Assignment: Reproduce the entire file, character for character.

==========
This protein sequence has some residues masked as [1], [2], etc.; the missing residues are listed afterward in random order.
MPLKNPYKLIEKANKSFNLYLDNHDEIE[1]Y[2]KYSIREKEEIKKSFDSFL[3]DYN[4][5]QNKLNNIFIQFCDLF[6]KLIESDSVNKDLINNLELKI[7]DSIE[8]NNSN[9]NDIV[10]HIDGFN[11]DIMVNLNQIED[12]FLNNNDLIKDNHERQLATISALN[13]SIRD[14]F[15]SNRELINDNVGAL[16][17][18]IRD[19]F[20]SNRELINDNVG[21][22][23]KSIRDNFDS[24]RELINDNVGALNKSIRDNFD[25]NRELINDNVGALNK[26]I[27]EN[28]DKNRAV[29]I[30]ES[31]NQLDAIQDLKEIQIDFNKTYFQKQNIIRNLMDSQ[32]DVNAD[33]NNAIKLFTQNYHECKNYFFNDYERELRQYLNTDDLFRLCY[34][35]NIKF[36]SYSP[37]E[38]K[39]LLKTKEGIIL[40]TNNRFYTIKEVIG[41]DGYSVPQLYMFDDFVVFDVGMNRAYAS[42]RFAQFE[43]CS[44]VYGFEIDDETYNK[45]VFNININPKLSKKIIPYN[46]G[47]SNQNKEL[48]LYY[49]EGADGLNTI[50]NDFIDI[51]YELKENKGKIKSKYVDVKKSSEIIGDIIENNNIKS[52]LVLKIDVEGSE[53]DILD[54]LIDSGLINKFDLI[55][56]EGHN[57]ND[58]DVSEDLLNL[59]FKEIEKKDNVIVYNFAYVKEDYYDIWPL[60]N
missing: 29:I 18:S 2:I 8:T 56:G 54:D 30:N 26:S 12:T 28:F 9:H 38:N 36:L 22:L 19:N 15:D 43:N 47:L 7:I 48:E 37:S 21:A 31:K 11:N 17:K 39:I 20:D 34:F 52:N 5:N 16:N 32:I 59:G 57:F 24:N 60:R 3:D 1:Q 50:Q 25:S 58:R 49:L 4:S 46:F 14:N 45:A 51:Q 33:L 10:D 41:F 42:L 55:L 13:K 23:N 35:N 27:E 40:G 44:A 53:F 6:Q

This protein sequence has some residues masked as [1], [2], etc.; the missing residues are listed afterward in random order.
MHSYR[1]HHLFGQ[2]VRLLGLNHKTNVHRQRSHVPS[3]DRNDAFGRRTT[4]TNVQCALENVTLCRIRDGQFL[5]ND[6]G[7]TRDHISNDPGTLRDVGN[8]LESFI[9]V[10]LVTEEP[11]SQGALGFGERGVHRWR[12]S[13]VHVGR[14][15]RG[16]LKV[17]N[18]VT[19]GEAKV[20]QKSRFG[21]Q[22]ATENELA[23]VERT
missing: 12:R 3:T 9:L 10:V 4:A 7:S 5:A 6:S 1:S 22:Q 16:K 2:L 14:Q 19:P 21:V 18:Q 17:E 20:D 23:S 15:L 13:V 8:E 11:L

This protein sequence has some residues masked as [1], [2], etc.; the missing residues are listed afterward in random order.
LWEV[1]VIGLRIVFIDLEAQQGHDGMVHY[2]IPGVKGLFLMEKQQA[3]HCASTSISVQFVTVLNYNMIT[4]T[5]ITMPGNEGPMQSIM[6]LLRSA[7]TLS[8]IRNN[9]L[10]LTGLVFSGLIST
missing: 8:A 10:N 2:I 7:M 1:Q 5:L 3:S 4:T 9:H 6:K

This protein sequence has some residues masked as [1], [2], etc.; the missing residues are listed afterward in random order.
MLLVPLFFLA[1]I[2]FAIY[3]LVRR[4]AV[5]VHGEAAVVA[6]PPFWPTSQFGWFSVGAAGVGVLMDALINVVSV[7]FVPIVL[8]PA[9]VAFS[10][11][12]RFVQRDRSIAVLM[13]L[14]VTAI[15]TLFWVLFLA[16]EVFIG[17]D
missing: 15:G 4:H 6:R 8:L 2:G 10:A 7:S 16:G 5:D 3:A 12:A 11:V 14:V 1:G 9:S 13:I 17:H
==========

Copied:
This protein sequence has some residues masked as [1], [2], etc.; the missing residues are listed afterward in random order.
MPLKNPYKLIEKANKSFNLYLDNHDEIE[1]Y[2]KYSIREKEEIKKSFDSFL[3]DYN[4][5]QNKLNNIFIQFCDLF[6]KLIESDSVNKDLINNLELKI[7]DSIE[8]NNSN[9]NDIV[10]HIDGFN[11]DIMVNLNQIED[12]FLNNNDLIKDNHERQLATISALN[13]SIRD[14]F[15]SNRELINDNVGAL[16][17][18]IRD[19]F[20]SNRELINDNVG[21][22][23]KSIRDNFDS[24]RELINDNVGALNKSIRDNFD[25]NRELINDNVGALNK[26]I[27]EN[28]DKNRAV[29]I[30]ES[31]NQLDAIQDLKEIQIDFNKTYFQKQNIIRNLMDSQ[32]DVNAD[33]NNAIKLFTQNYHECKNYFFNDYERELRQYLNTDDLFRLCY[34][35]NIKF[36]SYSP[37]E[38]K[39]LLKTKEGIIL[40]TNNRFYTIKEVIG[41]DGYSVPQLYMFDDFVVFDVGMNRAYAS[42]RFAQFE[43]CS[44]VYGFEIDDETYNK[45]VFNININPKLSKKIIPYN[46]G[47]SNQNKEL[48]LYY[49]EGADGLNTI[50]NDFIDI[51]YELKENKGKIKSKYVDVKKSSEIIGDIIENNNIKS[52]LVLKIDVEGSE[53]DILD[54]LIDSGLINKFDLI[55][56]EGHN[57]ND[58]DVSEDLLNL[59]FKEIEKKDNVIVYNFAYVKEDYYDIWPL[60]N
missing: 29:I 18:S 2:I 8:T 56:G 54:D 30:N 26:S 12:T 28:F 9:H 38:N 36:L 22:L 19:N 15:D 43:N 47:L 7:I 48:E 37:S 21:A 31:K 11:N 17:K 39:I 20:D 34:F 52:N 5:N 16:N 32:I 59:G 57:F 24:N 60:R 3:D 1:Q 50:Q 25:S 58:R 49:L 4:S 46:F 14:N 45:A 51:Q 33:L 10:D 41:F 42:L 55:L 13:K 23:N 35:N 27:E 40:G 44:A 53:F 6:Q

This protein sequence has some residues masked as [1], [2], etc.; the missing residues are listed afterward in random order.
MHSYR[1]HHLFGQ[2]VRLLGLNHKTNVHRQRSHVPS[3]DRNDAFGRRTT[4]TNVQCALENVTLCRIRDGQFL[5]ND[6]G[7]TRDHISNDPGTLRDVGN[8]LESFI[9]V[10]LVTEEP[11]SQGALGFGERGVHRWR[12]S[13]VHVGR[14][15]RG[16]LKV[17]N[18]VT[19]GEAKV[20]QKSRFG[21]Q[22]ATENELA[23]VERT
missing: 12:R 3:T 9:L 10:V 4:A 7:S 5:A 6:S 1:S 22:Q 16:K 2:L 14:Q 19:P 21:V 18:Q 17:E 20:D 23:S 15:L 13:V 8:E 11:L

This protein sequence has some residues masked as [1], [2], etc.; the missing residues are listed afterward in random order.
LWEV[1]VIGLRIVFIDLEAQQGHDGMVHY[2]IPGVKGLFLMEKQQA[3]HCASTSISVQFVTVLNYNMIT[4]T[5]ITMPGNEGPMQSIM[6]LLRSA[7]TLS[8]IRNN[9]L[10]LTGLVFSGLIST
missing: 8:A 10:N 2:I 7:M 1:Q 5:L 3:S 4:T 9:H 6:K

This protein sequence has some residues masked as [1], [2], etc.; the missing residues are listed afterward in random order.
MLLVPLFFLA[1]I[2]FAIY[3]LVRR[4]AV[5]VHGEAAVVA[6]PPFWPTSQFGWFSVGAAGVGVLMDALINVVSV[7]FVPIVL[8]PA[9]VAFS[10][11][12]RFVQRDRSIAVLM[13]L[14]VTAI[15]TLFWVLFLA[16]EVFIG[17]D
missing: 15:G 4:H 6:R 8:L 2:G 10:A 7:S 16:G 5:D 3:A 12:A 11:V 14:V 1:G 9:S 13:I 17:H